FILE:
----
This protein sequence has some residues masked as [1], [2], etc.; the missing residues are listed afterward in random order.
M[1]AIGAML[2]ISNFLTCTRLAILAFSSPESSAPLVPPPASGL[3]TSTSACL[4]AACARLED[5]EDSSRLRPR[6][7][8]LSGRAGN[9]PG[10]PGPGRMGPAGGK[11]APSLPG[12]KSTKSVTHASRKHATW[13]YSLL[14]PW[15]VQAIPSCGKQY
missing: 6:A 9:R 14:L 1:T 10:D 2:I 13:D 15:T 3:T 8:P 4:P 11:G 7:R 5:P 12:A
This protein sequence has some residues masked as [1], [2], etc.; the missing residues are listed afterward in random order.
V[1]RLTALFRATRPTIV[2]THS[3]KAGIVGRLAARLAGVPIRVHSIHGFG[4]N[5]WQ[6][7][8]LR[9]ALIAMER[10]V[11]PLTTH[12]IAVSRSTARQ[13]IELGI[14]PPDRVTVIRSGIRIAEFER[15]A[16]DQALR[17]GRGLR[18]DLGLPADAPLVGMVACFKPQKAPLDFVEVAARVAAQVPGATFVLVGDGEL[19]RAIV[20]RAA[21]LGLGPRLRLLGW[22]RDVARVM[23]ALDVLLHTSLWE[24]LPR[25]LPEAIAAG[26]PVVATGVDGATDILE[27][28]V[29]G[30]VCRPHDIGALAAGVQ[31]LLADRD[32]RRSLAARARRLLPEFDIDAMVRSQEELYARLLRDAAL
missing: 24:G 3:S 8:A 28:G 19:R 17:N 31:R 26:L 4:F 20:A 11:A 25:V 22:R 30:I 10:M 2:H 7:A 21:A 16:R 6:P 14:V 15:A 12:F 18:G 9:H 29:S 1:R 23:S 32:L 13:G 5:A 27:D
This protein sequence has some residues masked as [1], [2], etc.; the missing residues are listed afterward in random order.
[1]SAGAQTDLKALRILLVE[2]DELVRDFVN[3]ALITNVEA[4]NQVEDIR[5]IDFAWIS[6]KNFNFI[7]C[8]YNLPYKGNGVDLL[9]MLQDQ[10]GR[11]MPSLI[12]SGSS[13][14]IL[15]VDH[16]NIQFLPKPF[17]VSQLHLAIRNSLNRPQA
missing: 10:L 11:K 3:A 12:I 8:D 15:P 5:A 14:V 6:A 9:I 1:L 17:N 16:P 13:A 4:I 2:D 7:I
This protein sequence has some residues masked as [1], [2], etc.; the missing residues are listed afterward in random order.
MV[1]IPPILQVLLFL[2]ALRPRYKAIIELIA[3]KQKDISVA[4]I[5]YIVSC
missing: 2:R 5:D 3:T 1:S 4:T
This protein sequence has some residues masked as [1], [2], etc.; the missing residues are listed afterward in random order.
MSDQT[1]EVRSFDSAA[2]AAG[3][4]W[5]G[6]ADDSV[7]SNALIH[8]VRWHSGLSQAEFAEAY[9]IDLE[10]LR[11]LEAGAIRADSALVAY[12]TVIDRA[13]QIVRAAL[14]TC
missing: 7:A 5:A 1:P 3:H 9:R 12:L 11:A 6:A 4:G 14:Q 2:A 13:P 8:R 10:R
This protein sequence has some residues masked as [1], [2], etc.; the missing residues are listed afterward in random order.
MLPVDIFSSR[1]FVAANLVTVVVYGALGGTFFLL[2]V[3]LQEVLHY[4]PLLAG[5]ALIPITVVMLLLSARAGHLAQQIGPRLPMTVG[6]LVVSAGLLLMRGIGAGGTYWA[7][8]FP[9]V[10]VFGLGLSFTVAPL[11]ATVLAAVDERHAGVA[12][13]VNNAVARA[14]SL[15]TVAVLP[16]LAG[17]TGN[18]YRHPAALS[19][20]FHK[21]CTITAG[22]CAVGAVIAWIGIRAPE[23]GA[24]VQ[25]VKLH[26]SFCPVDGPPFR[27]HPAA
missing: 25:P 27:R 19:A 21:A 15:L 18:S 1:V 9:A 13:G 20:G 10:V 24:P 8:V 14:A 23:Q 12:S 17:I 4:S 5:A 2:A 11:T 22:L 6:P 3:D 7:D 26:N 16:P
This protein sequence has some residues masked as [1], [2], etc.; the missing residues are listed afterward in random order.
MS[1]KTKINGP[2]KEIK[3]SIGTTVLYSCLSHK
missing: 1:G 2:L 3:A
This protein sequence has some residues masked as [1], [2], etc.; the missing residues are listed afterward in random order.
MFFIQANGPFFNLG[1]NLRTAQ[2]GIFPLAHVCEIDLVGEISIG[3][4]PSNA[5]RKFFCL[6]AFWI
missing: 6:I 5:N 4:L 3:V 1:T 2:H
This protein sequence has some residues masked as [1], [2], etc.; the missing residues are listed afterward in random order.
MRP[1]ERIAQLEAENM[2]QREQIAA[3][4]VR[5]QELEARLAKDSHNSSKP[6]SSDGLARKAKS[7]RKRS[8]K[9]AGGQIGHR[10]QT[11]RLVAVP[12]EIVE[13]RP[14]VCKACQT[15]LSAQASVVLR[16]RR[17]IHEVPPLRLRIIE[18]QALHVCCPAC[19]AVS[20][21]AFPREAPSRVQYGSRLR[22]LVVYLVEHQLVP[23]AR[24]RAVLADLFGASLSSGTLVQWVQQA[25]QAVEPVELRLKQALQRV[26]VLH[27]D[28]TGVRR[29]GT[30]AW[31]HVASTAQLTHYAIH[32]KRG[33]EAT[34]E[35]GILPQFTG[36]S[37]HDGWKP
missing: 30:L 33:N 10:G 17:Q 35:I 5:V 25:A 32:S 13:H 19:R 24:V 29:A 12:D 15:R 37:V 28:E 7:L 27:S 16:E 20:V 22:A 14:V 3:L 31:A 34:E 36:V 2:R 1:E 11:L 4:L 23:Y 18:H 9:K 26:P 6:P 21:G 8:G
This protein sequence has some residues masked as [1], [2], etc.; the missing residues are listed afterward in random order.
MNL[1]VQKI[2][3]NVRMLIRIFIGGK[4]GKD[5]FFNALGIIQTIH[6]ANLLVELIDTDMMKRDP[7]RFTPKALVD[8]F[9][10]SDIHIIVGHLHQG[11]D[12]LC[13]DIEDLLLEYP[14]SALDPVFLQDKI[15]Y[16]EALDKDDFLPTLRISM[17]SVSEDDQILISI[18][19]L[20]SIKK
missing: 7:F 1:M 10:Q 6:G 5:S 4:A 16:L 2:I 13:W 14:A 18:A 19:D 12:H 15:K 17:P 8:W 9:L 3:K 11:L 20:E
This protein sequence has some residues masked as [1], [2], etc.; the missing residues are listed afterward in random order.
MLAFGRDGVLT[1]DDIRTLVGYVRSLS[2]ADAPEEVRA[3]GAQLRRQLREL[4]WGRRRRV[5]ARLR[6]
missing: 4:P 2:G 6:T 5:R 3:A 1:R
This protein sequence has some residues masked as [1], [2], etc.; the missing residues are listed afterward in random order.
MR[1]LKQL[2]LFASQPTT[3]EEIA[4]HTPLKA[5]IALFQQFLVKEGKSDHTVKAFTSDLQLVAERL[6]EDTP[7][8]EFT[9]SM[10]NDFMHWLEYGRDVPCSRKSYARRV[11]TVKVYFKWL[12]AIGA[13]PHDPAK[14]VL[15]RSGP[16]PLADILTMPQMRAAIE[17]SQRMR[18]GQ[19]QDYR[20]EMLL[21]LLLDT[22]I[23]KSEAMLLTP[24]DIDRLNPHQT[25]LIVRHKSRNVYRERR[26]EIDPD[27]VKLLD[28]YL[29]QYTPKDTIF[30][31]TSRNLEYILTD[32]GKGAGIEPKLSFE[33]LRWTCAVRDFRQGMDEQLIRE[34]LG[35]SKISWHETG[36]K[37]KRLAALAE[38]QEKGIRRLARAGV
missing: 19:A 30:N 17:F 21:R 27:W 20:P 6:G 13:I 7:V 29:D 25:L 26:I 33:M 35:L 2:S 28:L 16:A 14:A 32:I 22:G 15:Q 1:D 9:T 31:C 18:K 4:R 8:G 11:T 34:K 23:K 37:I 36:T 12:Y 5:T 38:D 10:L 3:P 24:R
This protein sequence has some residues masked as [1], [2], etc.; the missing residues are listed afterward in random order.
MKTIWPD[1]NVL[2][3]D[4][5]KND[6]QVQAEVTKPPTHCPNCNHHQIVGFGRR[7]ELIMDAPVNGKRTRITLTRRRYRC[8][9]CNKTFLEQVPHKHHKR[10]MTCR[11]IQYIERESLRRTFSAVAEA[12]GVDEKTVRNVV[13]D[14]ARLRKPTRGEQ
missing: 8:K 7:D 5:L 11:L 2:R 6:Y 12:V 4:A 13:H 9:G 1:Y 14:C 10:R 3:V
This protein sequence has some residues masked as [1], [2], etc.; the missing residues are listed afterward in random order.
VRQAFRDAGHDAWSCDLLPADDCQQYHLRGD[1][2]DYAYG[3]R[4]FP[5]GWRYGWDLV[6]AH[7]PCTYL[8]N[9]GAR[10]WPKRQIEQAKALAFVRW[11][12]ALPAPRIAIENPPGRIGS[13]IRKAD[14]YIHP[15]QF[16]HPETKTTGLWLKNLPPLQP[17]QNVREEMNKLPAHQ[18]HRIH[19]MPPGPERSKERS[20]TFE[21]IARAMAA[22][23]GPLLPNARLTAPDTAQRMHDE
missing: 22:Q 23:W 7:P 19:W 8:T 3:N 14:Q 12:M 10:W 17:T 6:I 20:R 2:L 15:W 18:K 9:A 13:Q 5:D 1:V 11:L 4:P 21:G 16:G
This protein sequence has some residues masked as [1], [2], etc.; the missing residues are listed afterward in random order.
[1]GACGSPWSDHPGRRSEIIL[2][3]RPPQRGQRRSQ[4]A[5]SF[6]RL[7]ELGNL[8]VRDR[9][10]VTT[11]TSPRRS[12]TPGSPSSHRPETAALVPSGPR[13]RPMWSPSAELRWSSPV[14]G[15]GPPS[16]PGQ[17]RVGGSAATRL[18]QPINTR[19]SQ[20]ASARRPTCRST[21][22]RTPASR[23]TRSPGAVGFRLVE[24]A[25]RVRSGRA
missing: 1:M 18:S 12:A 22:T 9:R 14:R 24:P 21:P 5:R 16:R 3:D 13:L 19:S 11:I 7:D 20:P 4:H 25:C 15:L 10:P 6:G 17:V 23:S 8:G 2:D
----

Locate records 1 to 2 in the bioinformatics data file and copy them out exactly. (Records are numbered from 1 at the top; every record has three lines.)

This protein sequence has some residues masked as [1], [2], etc.; the missing residues are listed afterward in random order.
M[1]AIGAML[2]ISNFLTCTRLAILAFSSPESSAPLVPPPASGL[3]TSTSACL[4]AACARLED[5]EDSSRLRPR[6][7][8]LSGRAGN[9]PG[10]PGPGRMGPAGGK[11]APSLPG[12]KSTKSVTHASRKHATW[13]YSLL[14]PW[15]VQAIPSCGKQY
missing: 6:A 9:R 14:L 1:T 10:D 2:I 13:D 15:T 3:T 8:P 4:P 11:G 7:R 5:P 12:A
This protein sequence has some residues masked as [1], [2], etc.; the missing residues are listed afterward in random order.
V[1]RLTALFRATRPTIV[2]THS[3]KAGIVGRLAARLAGVPIRVHSIHGFG[4]N[5]WQ[6][7][8]LR[9]ALIAMER[10]V[11]PLTTH[12]IAVSRSTARQ[13]IELGI[14]PPDRVTVIRSGIRIAEFER[15]A[16]DQALR[17]GRGLR[18]DLGLPADAPLVGMVACFKPQKAPLDFVEVAARVAAQVPGATFVLVGDGEL[19]RAIV[20]RAA[21]LGLGPRLRLLGW[22]RDVARVM[23]ALDVLLHTSLWE[24]LPR[25]LPEAIAAG[26]PVVATGVDGATDILE[27][28]V[29]G[30]VCRPHDIGALAAGVQ[31]LLADRD[32]RRSLAARARRLLPEFDIDAMVRSQEELYARLLRDAAL
missing: 24:G 3:S 8:A 28:G 19:R 17:N 31:R 26:L 4:F 20:A 11:A 25:V 22:R 30:I 10:M 2:H 7:A 21:A 16:R 6:P 14:V 15:A 12:F 18:G 9:H 29:S 1:R 23:S 32:L 13:G 5:A 27:D